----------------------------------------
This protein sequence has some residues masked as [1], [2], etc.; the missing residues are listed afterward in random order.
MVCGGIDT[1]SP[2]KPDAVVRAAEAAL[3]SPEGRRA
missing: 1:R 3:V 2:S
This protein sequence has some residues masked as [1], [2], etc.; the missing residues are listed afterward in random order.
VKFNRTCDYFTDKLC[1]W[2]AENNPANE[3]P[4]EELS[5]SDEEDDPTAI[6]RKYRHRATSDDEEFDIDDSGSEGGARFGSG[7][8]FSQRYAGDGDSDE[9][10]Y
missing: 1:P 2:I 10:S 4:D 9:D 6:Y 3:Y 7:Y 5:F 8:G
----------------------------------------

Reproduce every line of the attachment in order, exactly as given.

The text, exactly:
This protein sequence has some residues masked as [1], [2], etc.; the missing residues are listed afterward in random order.
MVCGGIDT[1]SP[2]KPDAVVRAAEAAL[3]SPEGRRA
missing: 1:R 3:V 2:S
This protein sequence has some residues masked as [1], [2], etc.; the missing residues are listed afterward in random order.
VKFNRTCDYFTDKLC[1]W[2]AENNPANE[3]P[4]EELS[5]SDEEDDPTAI[6]RKYRHRATSDDEEFDIDDSGSEGGARFGSG[7][8]FSQRYAGDGDSDE[9][10]Y
missing: 1:P 2:I 10:S 4:D 9:D 6:Y 3:Y 7:Y 5:F 8:G